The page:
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Archive for November, 2009

Unless you’ve been living under a rock the past week or so, you can’t have failed to notice the launch of Sarah Palin’s new book, “Going Rogue“.  I have read her much anticipated tome and recommend saving your money and borrowing someone else’s copy.  Books by politicians tend to fall into one of two categories—a statement of their political views and/or policies or a memoir of their life and a defense of their actions. “Going Rogue” is a mix of the two, performs badly on both counts, and is ultimately unsatisfying as a result.

That’s a shame because “Going Rogue” had the potential to be a very compelling book. Sarah Palin’s meteoric rise to fame, first as governor of Alaska and then as the first female Republican vice-presidential candidate, captured everyone’s interest and her behind-the-scenes account of the 2008 campaign could have been a rip-roaring good tale. Would a different ghost writer, someone less polemic than Lynn Vincent, been able to coax the story out of her? It’s hard to say.

Likewise, a straight forward account of her conservative principles and her take on politics of the day would have had a smaller, but equally interested audience. Unfortunately, “Going Rogue” mixes a generalized account of her life and career with political screeds and the end result ranges from clashing to completely unbelievable. Are we really supposed to buy, for example, that she urged her daughter Bristol to put off starting a small business until Obama was out of office? Sheesh.

The publication of “Going Rogue” has set off an avalanche of refutations and fact checking.  A list of links follows:

Poltifact factchecks Palin’s book  here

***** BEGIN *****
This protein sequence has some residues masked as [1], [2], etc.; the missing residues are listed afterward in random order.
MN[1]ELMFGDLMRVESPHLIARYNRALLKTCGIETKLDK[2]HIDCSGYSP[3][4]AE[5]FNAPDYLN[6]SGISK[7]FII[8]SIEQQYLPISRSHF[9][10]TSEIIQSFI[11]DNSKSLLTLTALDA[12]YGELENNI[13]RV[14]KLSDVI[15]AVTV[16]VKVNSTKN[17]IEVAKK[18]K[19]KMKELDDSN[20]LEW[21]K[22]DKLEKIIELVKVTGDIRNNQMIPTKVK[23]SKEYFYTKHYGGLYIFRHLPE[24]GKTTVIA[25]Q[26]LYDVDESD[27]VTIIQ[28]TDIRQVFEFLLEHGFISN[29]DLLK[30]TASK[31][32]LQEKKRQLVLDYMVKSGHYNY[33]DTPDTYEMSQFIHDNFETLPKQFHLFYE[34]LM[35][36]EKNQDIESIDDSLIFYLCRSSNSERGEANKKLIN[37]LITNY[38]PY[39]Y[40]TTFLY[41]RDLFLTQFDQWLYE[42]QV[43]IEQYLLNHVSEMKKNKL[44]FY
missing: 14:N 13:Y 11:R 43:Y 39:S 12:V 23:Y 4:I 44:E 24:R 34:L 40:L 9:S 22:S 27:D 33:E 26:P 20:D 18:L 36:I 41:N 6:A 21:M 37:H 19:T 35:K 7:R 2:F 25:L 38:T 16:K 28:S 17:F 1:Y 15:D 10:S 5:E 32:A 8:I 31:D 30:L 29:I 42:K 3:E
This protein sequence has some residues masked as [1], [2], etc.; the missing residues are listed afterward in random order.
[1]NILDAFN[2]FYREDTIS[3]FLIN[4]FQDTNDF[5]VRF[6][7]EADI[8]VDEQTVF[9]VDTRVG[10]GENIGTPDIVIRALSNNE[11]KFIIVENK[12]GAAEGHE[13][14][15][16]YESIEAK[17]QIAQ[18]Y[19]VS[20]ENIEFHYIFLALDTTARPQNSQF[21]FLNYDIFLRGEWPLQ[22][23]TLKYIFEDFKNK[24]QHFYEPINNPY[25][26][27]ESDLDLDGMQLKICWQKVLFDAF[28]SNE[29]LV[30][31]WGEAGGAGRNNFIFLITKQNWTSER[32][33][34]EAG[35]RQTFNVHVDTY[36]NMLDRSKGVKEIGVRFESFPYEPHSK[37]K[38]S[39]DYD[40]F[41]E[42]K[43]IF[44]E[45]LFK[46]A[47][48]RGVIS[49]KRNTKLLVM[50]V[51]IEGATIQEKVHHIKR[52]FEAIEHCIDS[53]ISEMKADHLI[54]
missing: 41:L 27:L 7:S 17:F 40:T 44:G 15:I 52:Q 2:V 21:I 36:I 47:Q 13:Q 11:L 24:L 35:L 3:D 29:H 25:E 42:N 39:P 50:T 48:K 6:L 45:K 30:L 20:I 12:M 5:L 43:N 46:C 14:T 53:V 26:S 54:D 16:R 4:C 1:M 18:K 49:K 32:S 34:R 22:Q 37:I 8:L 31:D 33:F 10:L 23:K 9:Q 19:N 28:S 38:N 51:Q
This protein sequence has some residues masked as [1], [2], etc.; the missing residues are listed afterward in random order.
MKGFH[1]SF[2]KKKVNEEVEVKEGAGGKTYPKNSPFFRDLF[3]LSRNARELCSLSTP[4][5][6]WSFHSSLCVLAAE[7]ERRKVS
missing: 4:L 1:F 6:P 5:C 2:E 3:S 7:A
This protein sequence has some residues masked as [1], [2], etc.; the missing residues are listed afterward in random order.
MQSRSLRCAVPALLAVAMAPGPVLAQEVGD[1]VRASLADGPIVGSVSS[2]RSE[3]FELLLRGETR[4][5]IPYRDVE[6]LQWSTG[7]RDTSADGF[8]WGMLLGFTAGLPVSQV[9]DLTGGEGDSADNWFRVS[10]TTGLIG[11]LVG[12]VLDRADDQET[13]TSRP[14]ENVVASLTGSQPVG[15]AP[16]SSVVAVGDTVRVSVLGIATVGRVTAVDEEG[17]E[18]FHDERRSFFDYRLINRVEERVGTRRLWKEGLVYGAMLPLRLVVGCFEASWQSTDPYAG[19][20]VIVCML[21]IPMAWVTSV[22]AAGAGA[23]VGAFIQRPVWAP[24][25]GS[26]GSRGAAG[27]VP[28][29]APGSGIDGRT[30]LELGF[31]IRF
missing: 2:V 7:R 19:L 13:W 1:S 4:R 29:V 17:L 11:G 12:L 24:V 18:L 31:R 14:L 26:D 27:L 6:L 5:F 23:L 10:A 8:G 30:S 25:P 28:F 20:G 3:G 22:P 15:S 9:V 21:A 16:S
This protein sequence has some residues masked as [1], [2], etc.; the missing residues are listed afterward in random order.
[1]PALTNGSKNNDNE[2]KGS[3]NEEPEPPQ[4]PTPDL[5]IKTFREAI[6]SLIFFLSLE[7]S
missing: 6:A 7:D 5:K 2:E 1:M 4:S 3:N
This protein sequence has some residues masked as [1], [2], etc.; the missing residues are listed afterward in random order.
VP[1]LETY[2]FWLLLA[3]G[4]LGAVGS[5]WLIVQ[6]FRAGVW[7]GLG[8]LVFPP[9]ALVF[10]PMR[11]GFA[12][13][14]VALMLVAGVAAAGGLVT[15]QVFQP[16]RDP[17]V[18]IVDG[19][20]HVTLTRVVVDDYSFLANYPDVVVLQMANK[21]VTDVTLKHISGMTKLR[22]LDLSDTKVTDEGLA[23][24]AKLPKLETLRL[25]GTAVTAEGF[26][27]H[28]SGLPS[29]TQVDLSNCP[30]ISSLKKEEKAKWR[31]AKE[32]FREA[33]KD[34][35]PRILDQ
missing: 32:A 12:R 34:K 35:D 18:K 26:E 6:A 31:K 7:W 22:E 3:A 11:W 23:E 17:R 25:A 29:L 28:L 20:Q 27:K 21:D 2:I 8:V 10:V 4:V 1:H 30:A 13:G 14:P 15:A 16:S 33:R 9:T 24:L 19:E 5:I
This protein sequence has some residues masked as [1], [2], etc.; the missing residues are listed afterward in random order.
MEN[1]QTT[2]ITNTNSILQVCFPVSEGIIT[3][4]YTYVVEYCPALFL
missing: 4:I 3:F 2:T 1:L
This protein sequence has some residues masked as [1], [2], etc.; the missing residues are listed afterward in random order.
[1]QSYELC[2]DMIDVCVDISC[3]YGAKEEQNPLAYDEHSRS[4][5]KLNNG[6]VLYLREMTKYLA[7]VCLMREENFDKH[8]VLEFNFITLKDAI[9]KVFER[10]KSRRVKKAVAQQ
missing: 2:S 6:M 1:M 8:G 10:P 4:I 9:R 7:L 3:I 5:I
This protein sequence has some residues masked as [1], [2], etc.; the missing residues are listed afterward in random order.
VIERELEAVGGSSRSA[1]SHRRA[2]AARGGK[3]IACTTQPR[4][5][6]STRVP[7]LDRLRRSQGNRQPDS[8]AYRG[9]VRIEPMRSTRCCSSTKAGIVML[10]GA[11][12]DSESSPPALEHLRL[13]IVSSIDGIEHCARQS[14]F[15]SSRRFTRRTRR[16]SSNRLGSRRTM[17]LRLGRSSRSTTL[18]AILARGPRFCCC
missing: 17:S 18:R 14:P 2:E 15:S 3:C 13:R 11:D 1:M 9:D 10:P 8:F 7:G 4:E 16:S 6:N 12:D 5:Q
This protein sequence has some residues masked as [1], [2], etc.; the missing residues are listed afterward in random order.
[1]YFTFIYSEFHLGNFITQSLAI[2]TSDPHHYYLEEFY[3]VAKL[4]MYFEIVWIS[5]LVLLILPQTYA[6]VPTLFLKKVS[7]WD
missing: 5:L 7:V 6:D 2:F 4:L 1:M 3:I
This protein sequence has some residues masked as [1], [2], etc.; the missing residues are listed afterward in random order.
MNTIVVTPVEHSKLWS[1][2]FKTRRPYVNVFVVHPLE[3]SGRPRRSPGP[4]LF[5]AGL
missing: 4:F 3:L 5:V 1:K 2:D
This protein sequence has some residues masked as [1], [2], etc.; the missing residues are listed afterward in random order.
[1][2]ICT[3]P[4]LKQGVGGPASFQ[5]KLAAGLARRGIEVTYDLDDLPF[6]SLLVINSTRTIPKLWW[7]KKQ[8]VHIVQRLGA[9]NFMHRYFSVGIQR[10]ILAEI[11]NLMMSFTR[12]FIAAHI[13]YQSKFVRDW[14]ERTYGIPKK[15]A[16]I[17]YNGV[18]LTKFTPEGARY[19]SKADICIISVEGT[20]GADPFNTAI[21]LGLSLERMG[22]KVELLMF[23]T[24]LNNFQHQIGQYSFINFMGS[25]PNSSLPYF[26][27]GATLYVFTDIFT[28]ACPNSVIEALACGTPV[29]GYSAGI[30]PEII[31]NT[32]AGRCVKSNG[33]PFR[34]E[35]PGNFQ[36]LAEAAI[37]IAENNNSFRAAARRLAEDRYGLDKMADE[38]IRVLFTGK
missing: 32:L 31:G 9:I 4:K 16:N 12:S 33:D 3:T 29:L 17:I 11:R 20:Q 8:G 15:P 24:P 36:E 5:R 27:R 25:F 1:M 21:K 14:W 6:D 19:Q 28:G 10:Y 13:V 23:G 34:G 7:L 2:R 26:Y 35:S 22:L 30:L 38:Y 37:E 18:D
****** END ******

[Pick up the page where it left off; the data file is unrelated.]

Shushannah Walshe, one of the authors of “Sarah from Alaska”, refutes some of Palin’s claims about the 2008 campaign here

Shannyn Moore offers three of the Alaskans (Anne Kilkenny, John Bitney, and Andrew Halcro) who were bad-mouthed in the book equal time on her show, video segments of which are posted on here on her blog, “Just a Girl from Homer”, and on YouTube. The panel discussion is very civilized. I must say that I’m happy to finally see a group of people who actually understand Alaskan issues and know Mrs. Palin personally talk about this book as opposed to the usual range of vacuous talking heads.

Geoffrey Dunn (Huffington Post columnist) talks here about Anchorage activist Andree McLeod and here about Palin’s former brother-in-law, Mike Wooten, also bad-mouthed in the book. Dunn is a regular blogger on the lefty mega-site, the Huffington Post. He also has a book coming out called “The Lies of Sarah Palin” so he obviously has a bias, but the posts are interesting for the counterpoint they provide.

My ratings of other books on or about Sarah Palin:

Avoid “Sarah: How a Hockey Mom Turned Alaska’s Political Establishment Upside Down” by Kaylene Johnson. It’s a puff piece.

“Sarah from Alaska: The Sudden Rise and Brutal Education of a New Conservative Superstar” by Scott Conroy and Shushannah Walshe, two reporters embedded with the McCain campaign, is an excellent book and an engaging read. The authors are sympathetic to their subject, but not blind to her faults and give an even-handed account of her career and the subsequent fall-out from the 2008 campaign.